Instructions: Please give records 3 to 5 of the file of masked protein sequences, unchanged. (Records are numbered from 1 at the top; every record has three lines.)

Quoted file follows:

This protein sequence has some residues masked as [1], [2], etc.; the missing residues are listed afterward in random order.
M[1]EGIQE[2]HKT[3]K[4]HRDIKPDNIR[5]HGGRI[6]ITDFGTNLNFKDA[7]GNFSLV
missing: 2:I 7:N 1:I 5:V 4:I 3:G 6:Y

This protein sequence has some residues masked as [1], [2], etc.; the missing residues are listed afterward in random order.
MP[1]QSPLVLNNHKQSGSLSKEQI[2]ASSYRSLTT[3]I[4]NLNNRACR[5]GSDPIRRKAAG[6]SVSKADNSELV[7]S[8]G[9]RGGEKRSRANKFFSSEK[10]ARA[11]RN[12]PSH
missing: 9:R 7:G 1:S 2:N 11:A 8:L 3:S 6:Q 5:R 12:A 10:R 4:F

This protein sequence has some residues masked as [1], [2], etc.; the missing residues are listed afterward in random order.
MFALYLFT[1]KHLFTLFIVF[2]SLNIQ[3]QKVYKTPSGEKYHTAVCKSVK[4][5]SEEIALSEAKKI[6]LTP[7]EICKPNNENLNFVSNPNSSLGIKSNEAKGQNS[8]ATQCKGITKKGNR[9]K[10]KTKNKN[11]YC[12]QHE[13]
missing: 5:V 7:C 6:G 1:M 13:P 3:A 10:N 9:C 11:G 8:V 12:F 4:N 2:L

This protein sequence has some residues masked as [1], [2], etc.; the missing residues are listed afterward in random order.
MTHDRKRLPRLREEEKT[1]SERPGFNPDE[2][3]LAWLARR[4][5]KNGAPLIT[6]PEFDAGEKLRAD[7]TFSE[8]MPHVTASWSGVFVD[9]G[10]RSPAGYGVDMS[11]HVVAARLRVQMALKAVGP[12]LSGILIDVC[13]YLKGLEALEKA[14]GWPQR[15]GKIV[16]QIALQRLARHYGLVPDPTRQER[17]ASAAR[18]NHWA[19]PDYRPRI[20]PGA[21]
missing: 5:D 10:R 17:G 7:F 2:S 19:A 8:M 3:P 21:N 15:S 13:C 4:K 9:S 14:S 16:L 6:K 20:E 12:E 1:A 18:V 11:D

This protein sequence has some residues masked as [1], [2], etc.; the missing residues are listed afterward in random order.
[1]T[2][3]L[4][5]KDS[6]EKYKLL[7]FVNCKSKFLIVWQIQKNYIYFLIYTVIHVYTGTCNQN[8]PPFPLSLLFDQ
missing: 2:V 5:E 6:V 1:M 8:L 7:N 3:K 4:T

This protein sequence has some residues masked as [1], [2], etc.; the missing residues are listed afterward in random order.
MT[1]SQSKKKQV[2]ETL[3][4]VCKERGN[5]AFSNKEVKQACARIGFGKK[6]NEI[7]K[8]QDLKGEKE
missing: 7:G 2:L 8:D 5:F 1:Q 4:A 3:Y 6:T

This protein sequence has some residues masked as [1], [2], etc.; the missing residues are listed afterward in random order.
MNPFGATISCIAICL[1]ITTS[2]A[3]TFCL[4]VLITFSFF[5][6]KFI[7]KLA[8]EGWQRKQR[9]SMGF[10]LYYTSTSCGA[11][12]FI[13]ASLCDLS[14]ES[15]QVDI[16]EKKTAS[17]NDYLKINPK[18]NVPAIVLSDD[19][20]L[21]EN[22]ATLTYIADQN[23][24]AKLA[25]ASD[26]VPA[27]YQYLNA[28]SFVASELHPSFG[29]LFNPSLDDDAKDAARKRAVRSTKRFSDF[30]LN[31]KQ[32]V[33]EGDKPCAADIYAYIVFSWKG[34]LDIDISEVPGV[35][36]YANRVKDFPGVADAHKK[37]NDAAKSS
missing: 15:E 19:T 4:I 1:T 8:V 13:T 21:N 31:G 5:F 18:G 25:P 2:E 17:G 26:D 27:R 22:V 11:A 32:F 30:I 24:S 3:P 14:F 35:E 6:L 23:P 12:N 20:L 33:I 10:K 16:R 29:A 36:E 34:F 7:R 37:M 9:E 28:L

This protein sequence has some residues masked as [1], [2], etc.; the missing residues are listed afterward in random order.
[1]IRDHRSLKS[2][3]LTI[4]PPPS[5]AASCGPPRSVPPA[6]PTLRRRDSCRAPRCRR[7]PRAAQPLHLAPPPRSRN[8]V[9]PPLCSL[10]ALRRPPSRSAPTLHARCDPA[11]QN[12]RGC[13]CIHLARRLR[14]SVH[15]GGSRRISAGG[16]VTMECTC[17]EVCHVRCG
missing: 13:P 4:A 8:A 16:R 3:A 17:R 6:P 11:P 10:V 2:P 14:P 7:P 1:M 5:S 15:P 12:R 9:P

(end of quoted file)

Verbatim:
This protein sequence has some residues masked as [1], [2], etc.; the missing residues are listed afterward in random order.
MFALYLFT[1]KHLFTLFIVF[2]SLNIQ[3]QKVYKTPSGEKYHTAVCKSVK[4][5]SEEIALSEAKKI[6]LTP[7]EICKPNNENLNFVSNPNSSLGIKSNEAKGQNS[8]ATQCKGITKKGNR[9]K[10]KTKNKN[11]YC[12]QHE[13]
missing: 5:V 7:C 6:G 1:M 13:P 3:A 10:N 9:C 11:G 8:V 12:F 4:N 2:L

This protein sequence has some residues masked as [1], [2], etc.; the missing residues are listed afterward in random order.
MTHDRKRLPRLREEEKT[1]SERPGFNPDE[2][3]LAWLARR[4][5]KNGAPLIT[6]PEFDAGEKLRAD[7]TFSE[8]MPHVTASWSGVFVD[9]G[10]RSPAGYGVDMS[11]HVVAARLRVQMALKAVGP[12]LSGILIDVC[13]YLKGLEALEKA[14]GWPQR[15]GKIV[16]QIALQRLARHYGLVPDPTRQER[17]ASAAR[18]NHWA[19]PDYRPRI[20]PGA[21]
missing: 5:D 10:R 17:G 7:F 2:S 19:A 8:M 3:P 21:N 15:S 13:C 4:K 9:S 14:S 16:L 6:K 20:E 12:E 1:A 18:V 11:D

This protein sequence has some residues masked as [1], [2], etc.; the missing residues are listed afterward in random order.
[1]T[2][3]L[4][5]KDS[6]EKYKLL[7]FVNCKSKFLIVWQIQKNYIYFLIYTVIHVYTGTCNQN[8]PPFPLSLLFDQ
missing: 2:V 5:E 6:V 1:M 8:L 7:N 3:K 4:T